Tuesday, June 28, 2005


"Lazarus" at Bush's Gate

A group of U.S. religious leaders from across the theological spectrum -- evangelical, liberal, and moderate -- urged President Bush and other wealthy-nation leaders to greatly increase aid (and debt forgiveness) to Africa.

The Washington Times reported ("Religious leaders push for Africa aid"): Richard Cizik, vice president for government policy for the National Association of Evangelicals, said evangelicals have gone "from apathy and disengagement to engagement" on the issue. Currently, they "are willing to devote the same energy toward ending world hunger that they've devoted to issues such as religious persecution and sexual trafficking," he said. "We are lending our voice to this cause in a way never before done," he added. "We believe we can make this happen as we've made it happen on other issues."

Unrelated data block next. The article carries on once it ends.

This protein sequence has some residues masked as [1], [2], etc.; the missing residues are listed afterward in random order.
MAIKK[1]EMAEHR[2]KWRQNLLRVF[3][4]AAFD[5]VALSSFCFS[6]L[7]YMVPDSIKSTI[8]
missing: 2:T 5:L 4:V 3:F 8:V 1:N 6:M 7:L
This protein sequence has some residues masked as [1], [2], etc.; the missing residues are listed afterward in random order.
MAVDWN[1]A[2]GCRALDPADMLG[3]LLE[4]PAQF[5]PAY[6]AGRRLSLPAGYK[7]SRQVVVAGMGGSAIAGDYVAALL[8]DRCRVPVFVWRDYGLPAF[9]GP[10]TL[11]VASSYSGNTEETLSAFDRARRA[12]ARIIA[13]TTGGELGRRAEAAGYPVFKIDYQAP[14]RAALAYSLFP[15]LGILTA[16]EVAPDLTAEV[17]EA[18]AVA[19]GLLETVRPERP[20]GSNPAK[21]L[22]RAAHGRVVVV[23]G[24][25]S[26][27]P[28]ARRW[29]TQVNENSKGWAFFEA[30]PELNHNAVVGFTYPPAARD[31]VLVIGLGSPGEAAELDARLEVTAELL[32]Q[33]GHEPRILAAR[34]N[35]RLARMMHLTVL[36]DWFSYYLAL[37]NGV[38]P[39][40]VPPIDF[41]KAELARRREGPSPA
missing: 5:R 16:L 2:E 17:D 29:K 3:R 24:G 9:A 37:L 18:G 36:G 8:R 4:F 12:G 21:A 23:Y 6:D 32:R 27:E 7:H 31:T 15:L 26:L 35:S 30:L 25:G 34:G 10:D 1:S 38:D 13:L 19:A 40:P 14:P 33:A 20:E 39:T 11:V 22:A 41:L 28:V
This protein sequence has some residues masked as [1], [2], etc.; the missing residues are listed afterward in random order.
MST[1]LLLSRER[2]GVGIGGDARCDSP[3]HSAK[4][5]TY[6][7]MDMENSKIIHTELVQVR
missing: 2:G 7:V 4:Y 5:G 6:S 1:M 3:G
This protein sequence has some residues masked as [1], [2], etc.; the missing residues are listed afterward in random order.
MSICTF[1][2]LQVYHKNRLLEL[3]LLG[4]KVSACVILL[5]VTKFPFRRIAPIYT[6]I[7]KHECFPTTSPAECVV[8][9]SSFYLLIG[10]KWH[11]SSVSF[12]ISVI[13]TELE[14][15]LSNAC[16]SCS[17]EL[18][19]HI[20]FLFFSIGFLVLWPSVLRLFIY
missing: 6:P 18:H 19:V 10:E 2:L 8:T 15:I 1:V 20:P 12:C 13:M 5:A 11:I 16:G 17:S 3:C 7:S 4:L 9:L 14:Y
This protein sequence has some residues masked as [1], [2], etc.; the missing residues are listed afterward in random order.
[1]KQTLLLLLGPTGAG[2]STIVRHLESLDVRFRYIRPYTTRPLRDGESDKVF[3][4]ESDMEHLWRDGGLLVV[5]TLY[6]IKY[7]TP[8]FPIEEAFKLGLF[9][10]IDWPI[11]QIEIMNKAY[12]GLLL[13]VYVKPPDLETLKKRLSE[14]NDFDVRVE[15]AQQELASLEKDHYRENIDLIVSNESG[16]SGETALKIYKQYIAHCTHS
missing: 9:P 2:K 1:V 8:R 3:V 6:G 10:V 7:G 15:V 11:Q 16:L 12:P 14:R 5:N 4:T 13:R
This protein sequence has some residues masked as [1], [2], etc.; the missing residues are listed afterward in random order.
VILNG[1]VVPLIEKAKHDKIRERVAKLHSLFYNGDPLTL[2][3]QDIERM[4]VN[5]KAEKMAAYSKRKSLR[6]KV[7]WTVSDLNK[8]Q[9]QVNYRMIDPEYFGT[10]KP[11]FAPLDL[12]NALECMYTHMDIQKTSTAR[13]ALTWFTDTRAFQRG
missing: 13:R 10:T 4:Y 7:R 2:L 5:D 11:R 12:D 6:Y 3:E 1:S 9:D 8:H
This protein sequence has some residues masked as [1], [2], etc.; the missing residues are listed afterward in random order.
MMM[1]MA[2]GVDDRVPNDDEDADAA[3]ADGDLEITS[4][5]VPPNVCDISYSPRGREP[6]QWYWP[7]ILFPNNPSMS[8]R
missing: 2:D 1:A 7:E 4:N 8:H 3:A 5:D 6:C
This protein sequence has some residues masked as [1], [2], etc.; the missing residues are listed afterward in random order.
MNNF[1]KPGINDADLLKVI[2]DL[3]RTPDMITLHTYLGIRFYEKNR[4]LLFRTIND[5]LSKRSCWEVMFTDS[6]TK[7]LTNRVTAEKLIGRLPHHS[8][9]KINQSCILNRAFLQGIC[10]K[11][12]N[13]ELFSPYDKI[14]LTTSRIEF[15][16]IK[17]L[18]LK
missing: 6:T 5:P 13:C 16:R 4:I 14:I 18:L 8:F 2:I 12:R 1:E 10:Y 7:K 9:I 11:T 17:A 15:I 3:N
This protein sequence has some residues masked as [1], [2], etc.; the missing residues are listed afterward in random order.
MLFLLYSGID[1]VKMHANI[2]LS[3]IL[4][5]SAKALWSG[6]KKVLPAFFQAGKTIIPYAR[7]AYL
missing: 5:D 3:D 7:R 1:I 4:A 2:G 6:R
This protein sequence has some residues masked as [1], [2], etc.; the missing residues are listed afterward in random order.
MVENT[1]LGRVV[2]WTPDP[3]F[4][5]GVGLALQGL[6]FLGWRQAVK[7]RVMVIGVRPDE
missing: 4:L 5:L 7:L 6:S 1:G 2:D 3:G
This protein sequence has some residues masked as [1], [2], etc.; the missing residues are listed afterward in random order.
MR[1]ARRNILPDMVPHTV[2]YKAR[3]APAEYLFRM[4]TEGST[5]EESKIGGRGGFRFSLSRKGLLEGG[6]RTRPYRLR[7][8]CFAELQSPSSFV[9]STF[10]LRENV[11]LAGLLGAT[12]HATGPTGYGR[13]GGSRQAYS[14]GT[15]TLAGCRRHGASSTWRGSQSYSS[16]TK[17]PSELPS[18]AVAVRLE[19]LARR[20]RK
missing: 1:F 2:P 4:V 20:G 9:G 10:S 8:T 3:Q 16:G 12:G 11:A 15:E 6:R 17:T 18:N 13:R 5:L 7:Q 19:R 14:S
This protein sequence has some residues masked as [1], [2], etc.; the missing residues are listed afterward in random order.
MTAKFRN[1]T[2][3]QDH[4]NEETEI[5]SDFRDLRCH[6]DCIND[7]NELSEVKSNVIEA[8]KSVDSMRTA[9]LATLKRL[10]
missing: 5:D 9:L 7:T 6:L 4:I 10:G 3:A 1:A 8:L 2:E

The LA Times ("Churches Join to Urge Aid to Africa: Evangelicals unite with liberal and moderate religious groups to press President Bush to increase spending on development efforts"--annoying registration required) wrote: "Anybody who follows religion and has for some time would be pretty impressed and amazed," said Jim Wallis, executive director of Sojourners, a liberal-leaning Christian ministry based in Washington. "There is complete unity on this question across a spectrum that's been divided, and still is, on many other issues."

Perhaps this time the rich man will listen to Lazarus (Luke 16:19-31).

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